HIS OWN MAN: Business Today Cover Story on Dr Raghuram Rajan

His Own Man (November 24),  

Online comments posted on November 21, 2013:
This article, together with the interview given by RBI Governor Raghuram Rajan has clearly portrayed the real Rajan. It is comforting to find that Rajan remains as forthright in expressing his views after taking over as governor as he was when he wrote his book Fault Lines. Those who have read Fault Lines will not be surprised by his approach. The finance minister, who before Rajan, had appointed D. Subbarao hoping to have a submissive RBI governor, was soon disappointed. He is likely to be second time unlucky with Rajan. We are lucky to have institutions like the RBI which, in terms of work ethic and independent functioning, can match the best in the world. - M.G. Warrier, Mumbai

Occasionally, I get responses like the one copied below, which keeps me going till I get something similar!
“Dear MGW,
Thanks for the link, this morning I just allowed me to bit more serious topic of the day - economics. I came across the introductory talk of RBI Governor Rajan, which he started with a stanza of famous poem, 'If' I felt too good as this was the poem, its print out was displayed in front of my son's study table, when was doing PG in Computer Science. Here the poem:
K S Iyer

Text of poem “If…” quoted in

His Own Man (November 24), 


(“Brother Square-Toes, Rewards and Fairies)
If you can keep your head when all about you   
    Are losing theirs and blaming it on you,   
If you can trust yourself when all men doubt you,
    But make allowance for their doubting too;   
If you can wait and not be tired by waiting,
    Or being lied about, don’t deal in lies,
Or being hated, don’t give way to hating,
    And yet don’t look too good, nor talk too wise:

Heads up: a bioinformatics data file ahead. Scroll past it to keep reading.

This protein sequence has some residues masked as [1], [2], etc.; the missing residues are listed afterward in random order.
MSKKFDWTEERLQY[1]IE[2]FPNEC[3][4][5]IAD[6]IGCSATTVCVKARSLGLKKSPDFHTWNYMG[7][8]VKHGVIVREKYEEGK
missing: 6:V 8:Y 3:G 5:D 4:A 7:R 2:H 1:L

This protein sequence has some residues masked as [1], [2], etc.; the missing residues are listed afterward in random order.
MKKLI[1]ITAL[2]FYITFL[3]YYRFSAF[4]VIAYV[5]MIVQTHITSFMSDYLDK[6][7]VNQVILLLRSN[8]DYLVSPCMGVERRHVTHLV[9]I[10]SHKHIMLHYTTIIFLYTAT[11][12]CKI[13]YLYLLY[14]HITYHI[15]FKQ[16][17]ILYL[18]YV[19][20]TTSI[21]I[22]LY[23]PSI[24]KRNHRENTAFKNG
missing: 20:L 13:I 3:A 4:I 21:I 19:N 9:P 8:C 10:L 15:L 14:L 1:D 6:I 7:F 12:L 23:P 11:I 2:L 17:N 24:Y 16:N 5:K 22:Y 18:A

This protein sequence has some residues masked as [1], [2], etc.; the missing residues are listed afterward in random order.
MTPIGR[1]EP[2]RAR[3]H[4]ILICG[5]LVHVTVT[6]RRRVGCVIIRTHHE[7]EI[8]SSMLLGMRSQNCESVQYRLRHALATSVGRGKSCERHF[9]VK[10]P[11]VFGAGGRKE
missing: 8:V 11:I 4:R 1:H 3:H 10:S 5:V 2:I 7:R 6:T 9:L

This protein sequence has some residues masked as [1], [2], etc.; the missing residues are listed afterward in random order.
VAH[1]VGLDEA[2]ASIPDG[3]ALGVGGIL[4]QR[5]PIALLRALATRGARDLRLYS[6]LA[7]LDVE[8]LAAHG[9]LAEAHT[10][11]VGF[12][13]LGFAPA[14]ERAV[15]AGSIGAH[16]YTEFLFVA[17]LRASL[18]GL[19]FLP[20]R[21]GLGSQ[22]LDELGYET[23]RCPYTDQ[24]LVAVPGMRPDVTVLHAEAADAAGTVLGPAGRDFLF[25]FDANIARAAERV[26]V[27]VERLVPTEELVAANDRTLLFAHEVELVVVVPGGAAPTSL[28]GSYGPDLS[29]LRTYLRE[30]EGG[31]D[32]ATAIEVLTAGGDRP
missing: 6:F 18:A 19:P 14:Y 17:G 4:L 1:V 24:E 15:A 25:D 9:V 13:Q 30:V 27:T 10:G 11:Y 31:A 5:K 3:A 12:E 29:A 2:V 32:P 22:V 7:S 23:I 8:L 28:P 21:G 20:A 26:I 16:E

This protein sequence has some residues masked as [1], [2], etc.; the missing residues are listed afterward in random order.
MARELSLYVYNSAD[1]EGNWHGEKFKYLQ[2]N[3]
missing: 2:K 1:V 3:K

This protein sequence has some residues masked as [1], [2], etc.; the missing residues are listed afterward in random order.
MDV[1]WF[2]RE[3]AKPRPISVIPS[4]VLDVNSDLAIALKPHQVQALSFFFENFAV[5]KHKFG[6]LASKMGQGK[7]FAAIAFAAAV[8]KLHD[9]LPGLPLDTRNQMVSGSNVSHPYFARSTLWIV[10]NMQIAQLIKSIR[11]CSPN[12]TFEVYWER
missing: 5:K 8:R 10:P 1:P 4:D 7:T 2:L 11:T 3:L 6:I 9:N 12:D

If you can dream, and not make dreams your master;   
    If you can think, and not make thoughts your aim;   
If you can meet with Triumph and Disaster
    And treat those two impostors just the same;   
If you can bear to hear the truth you ’ve spoken
    Twisted by knaves to make a trap for fools,
Or watch the things you gave your life to, broken,
    And stoop and build  ’em up with worn-out tools:

If you can make one heap of all your winnings
    And risk it on one turn of pitch-and-toss,
And lose, and start again at your beginnings
    And never breathe a word about your loss;
If you can force your heart and nerve and sinew
    To serve your turn long after they are gone,   
And so hold on when there is nothing in you
    Except the Will which says to them: “Hold on!”

If you can talk with crowds and keep your virtue,   
    Or walk with Kings, nor lose the common touch,
If neither foes nor loving friends can hurt you,
    If all men count with you, but none too much;
If you can fill the unforgiving minute
    With sixty seconds’  worth of distance run,   
Yours is the Earth and everything that’s in it,   
    And, which is more, you’ll be a Man, my son!”



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